Following the announcement of Argana's death on 23 March 1999, demonstrations "immediately erupted in Asuncion" at the Plaza de Armas just outside Congress (Weekly News Update 29 Mar. 1999) and escalated until 26 March (ibid.; AI 31 Mar. 1999). Among the thousands of demonstrators were union leaders who had already scheduled a strike for 24 March and peasants (campesinos) (Weekly News Update 29 Mar. 1999). Members of Youth for Democracy (Jovenes por la Democracia), an "organisation which had scored its first political victory back in 1996, when it spearheaded the opposition to Oviedo's abortive rebellion," were also present (LAWR 30 Mar. 1999). The demonstrators stayed in the plaza despite having been attacked by police with tear gas, rubber bullets and water cannons (Manchester Guardian Weekly 4 Apr. 1999; Weekly News Update 29 Mar. 1999). Oviedo supporters also gathered in the plaza and started clashing with anti-government demonstrators (ibid.). One report stated that "[f]ollowers of Oviedo added to the tension by threatening violence over the airwaves. 'Blood will flow here,' warned the pro-Oviedo station Nanawa, calling on [Oviedo's] supporters to 'garrotte anyone who opposes us'" (Reuters 25 Mar. 1999). Senators and deputies inside the Congress building who were discussing Cubas' fate reportedly feared for their safety because "[r]umours spread that Gen. Oviedo's loyalists planned to kidnap opposition senators to defeat the dismissal motion" (Manchester Guardian Weekly 4 Apr. 1999).

Anti-government and pro-Oviedo protesters started throwing sticks, shields, fireworks, chains and bottles at each other until police became overwhelmed and had to retreat (ibid.; El Mundo 28 Mar. 1999). At that point, snipers from a nearby building started firing into the crowd (Manchester Guardian Weekly 4 Apr. 1999; Weekly News Update 29 Mar. 1999). These shots reportedly came from the Zodiac building where the offices of senators loyal to Oviedo are located (ibid.; Manchester Guardian Weekly 4 Apr. 1999). Some oviedistas in the crowd were also reportedly armed and started firing into the crowd (Weekly News Update 29 Mar. 1999; LAWR 30 Mar. 1999). Some reports claim that officially, only four people were shot dead, but that this number could be as high as 13 (El Mundo 28 Mar. 1999; Weekly News Update 29 Mar. 1999). One report stated that four members of Youth for Democracy were killed by "rival protesters" and snipers and that two others remained in critical condition (IPS 29 Mar. 1999), but a later report stated that seven members of this organization were shot dead by snipers on 26 March 1999 (EFE 4 Aug. 2000). The number of people injured reported by various sources ranges from "more than 60" (LAWR 30 Mar. 1999) to "at least 200" (Manchester Guardian Weekly 4 Apr. 1999). Amnesty International also reported on 31 March 1999 that eight people had disappeared on the night of 26 March 1999.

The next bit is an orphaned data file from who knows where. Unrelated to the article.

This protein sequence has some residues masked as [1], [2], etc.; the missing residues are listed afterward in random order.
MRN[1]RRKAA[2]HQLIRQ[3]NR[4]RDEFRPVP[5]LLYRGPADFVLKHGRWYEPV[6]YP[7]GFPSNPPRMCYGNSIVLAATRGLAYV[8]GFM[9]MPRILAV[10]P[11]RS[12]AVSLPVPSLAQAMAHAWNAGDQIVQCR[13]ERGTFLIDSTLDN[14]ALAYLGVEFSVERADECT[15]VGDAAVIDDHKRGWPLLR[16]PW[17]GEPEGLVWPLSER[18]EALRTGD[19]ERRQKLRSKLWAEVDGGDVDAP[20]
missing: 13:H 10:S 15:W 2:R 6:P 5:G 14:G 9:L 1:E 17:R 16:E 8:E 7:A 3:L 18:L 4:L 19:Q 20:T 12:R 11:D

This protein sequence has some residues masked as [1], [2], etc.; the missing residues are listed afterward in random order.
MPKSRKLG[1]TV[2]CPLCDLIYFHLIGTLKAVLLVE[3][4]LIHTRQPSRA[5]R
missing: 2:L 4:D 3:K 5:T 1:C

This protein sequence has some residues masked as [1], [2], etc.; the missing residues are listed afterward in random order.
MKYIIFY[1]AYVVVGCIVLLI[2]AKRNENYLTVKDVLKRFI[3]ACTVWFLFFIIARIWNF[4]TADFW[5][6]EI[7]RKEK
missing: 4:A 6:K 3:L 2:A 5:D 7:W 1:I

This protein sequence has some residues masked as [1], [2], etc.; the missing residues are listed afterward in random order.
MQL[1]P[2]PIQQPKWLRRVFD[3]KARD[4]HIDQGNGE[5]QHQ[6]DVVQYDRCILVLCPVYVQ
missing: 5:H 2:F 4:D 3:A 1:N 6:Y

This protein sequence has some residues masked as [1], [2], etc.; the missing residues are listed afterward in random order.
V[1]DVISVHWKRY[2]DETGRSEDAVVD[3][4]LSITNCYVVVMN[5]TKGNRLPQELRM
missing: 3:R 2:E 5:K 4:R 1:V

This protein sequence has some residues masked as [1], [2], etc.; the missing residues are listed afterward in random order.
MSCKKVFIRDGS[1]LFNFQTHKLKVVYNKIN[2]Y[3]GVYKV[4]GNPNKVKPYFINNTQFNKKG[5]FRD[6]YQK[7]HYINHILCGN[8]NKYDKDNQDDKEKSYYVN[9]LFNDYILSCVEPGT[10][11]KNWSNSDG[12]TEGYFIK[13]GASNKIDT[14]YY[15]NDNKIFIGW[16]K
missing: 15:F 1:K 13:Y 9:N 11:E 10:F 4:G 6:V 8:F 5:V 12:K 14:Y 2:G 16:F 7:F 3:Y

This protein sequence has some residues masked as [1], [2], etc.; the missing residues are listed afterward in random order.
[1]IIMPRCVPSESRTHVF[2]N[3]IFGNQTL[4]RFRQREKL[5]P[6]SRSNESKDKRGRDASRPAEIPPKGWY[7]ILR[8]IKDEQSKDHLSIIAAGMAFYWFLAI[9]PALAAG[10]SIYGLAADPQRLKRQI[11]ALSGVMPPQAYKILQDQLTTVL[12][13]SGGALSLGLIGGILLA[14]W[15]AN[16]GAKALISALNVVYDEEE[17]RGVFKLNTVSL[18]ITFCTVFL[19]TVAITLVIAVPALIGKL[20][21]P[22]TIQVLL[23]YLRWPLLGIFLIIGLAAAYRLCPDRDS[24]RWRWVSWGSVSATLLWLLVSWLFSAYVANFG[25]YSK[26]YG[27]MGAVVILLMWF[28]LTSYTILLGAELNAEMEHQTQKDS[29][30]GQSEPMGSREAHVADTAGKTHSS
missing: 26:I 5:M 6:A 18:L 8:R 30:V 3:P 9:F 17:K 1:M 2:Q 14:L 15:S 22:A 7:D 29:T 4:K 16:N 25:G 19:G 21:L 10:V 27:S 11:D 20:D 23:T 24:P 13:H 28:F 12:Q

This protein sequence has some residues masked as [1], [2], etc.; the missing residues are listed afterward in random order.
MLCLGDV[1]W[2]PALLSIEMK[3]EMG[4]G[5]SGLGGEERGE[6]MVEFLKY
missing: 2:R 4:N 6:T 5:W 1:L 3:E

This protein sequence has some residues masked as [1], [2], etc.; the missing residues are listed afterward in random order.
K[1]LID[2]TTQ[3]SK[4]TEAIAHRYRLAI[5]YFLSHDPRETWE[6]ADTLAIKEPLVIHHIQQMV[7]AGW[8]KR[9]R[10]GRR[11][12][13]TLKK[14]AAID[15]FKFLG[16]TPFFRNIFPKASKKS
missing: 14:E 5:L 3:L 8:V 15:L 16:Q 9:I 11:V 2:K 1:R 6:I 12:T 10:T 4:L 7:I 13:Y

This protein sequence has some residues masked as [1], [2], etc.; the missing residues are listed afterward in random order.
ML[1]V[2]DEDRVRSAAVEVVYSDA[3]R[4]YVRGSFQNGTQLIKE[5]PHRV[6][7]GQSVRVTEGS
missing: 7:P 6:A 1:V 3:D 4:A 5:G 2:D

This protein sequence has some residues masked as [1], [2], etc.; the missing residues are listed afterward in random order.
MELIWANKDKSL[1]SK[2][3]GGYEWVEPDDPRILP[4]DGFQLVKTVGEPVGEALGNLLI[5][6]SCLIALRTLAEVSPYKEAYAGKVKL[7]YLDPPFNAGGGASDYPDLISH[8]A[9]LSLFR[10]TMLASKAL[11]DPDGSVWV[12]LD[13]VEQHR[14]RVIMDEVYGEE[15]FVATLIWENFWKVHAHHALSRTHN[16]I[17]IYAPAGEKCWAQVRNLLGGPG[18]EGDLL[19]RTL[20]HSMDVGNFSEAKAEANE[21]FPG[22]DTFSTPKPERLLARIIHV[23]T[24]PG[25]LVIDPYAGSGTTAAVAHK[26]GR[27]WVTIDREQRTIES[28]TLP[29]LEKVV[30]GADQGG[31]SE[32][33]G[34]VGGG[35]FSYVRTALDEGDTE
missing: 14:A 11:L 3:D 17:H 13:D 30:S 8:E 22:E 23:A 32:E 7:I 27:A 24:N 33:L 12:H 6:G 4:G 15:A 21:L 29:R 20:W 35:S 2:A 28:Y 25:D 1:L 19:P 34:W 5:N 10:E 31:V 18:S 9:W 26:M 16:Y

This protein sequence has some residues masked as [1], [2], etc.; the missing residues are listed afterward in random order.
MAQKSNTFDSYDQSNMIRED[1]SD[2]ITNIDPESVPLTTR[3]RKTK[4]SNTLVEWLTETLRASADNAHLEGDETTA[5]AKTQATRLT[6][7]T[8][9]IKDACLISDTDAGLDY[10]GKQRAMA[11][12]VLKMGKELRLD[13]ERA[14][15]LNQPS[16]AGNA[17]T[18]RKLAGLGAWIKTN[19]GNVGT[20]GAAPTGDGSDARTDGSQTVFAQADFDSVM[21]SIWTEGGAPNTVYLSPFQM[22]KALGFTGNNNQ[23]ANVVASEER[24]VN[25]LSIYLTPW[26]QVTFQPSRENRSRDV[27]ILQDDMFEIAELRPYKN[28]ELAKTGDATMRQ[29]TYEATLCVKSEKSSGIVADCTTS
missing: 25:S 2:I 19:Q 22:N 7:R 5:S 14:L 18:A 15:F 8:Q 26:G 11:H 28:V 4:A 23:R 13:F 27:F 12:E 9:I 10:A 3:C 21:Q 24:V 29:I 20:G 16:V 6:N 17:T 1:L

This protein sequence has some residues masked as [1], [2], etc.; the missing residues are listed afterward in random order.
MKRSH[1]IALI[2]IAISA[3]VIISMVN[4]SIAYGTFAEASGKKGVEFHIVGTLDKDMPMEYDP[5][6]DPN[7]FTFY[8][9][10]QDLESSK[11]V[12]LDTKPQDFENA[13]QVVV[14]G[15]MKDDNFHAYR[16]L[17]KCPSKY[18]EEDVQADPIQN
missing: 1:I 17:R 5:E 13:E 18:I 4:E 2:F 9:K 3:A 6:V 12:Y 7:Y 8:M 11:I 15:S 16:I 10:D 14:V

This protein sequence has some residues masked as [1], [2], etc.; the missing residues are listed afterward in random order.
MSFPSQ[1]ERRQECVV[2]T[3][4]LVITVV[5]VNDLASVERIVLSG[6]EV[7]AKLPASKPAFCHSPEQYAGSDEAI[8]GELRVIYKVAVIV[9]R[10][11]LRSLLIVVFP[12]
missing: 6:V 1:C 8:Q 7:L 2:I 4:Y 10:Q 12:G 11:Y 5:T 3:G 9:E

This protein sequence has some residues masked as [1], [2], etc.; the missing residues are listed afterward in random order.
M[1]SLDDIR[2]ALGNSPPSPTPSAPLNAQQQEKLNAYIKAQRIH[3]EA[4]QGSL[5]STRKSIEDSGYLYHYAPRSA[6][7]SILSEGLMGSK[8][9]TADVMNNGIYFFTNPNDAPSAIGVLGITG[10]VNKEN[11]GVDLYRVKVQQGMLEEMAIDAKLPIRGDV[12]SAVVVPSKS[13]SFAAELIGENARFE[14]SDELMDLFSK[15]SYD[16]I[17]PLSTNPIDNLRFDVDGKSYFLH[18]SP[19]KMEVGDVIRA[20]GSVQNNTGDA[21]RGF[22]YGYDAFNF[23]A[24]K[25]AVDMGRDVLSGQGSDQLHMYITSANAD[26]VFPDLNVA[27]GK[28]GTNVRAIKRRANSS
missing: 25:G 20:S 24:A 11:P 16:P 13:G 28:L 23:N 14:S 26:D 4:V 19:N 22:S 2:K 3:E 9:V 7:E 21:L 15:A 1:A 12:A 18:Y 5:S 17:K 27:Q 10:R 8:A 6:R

On 27 March 1999, President Cubas had national police commander Nino Trinidad Ruiz Diaz removed from his post (Weekly News Update 29 Mar. 1999; IPS 29 Mar. 1999), reportedly for "having kept his forces as passive onlookers while the shooting was taking place" (LAWR 30 Mar. 1999). The attorney general immediately had Nino Trinidad arrested on homicide charges (Weekly News Update 29 Mar. 1999). Paraguayan authorities also stated that Nino Trinidad "was acting on orders from general Lino Oviedo" when the shootings started on 26 March (AFP 6 Apr. 1999). Retired police chief Carlos Duria was also arrested for having "supplied weapons to the Oviedo supporters who fired on the protestors, who witnesses say were neither provoking police nor clashing with pro-Cubas demonstrators" (ibid.). Another report stated that "opponents blame President Cubas for the bloodshed, charging that he ordered police to leave the scene" (Weekly News Update 29 Mar. 1999).